It's been a while since I smoked a joint, long enough to know that's now not the commonest way to phrase it, nor the only familiar way to do it. But as I stirred Wednesday morning and attended to the news, it dawned on me that any weed or pot (or grass, in an ancient vocabulary) that I once hid in various drawers, no longer required concealment. Out of curiosity I went looking and indeed some withered joints were still there.
In my case, the caution related to political views and activities, including a period where I worked for a union and acquired some strike-related criminal charges. Plus the normal (for then) sense of phones bugged and files compiled.
Lest you consider this sheer paranoia, I'll add that once, after moving into my current house, I retrieved the papers from the porch (sigh) and saw on the Globe's front page, a report that my dining room had been bugged by CSIS, since it's where an alternate magazine held editorial meetings.
So it was odd to abruptly feel I no longer needed to secrete my "stash." I'd lost awareness of it but it never occurred to me on any level that it might some day be unnecessary. Even more surprising is that something similar was felt across Canada by people who mostly haven't shared my experiences. It was more like sharing the 1972 Russia-Canada series or Crosby's golden goal.
A middle-aged guy in a baseball cap outside a store somewhere said, "It feels good." Who knew so many people would feel relief? "It's phenomenal. It's almost surreal. I woke up today and I was like, holy sh-t, today is the day. This is actually happening."
People don't like to feel bad about what they're doing for harmless pleasure. Yet an entire population, who didn't see themselves as oppositional, had felt under surveillance and opprobrium. A nation with an unseen finger wagging in its face for almost a century. It was normal for so long that only at its end, with the collective exhale, did the stress appear -- like removing tight shoes or not banging your head on the wall.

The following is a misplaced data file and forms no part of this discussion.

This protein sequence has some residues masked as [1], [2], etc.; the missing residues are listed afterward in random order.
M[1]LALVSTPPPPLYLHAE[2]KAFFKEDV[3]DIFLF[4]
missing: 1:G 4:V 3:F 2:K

I know the pressures varied according to demographics and the era, but I think the general guilt-inducing mechanisms are still active. CBC News ran a crawl all day saying, "Nanos poll shows 62 per cent of Canadians won't consume any" -- as if the rest were still a tawdry minority.
It used to be more overt: when LCBO stores had the esthetics of refugee detention centres and "taverns" had a separate entrance for "ladies and escorts." The new pot outlets in Montreal, somebody said, look like The Apple Store: cool and welcoming.
That counts as progress, I think, in a battle that seems eternal. Wilhelm Reich thought that sexual repression fed "The Mass Psychology of Fascism" in the 1930s. New Left guru Herbert Marcuse asked if there could be "nonrepressive desublimation."
Whatever that meant (in the 1960s) it had to do with the right to feel good about feeling good. By the 1980s, I remember a foot soldier of the "new right" asking, "Where has the tension in this society gone?" He felt guilty about not feeling guilty. I think this week we saw another case in the context of our own times, and I don't expect the dynamic to die off.
The transition also underlined how rarely governments do something that genuinely alters people's daily lives. Mostly, they find ways not to do things, like electoral reform. It made you kind of proud of Canada (or Cannada), while wondering what else might be going on in Uruguay (the only country to beat us to it) that we don't know about. Still, it was essentially negative. Medicare, decades ago, was a positive example.
I'm aware there's a widespread presumption that we live in a society that has lost its "moral compass." This somehow coexists with a panic over rampant political correctness -- showing how fluid moral turbulence can be.
What usually outlasts any such cataloguing, I'd say, is a hardy sense of guilt, which, if you could liquefy it, would probably fill global energy needs many times over while solving the climate crisis. In that perspective, it's been an interesting week.
Image: Province of British Columbia/Flickr
This article was originally appeared in the Toronto Star.
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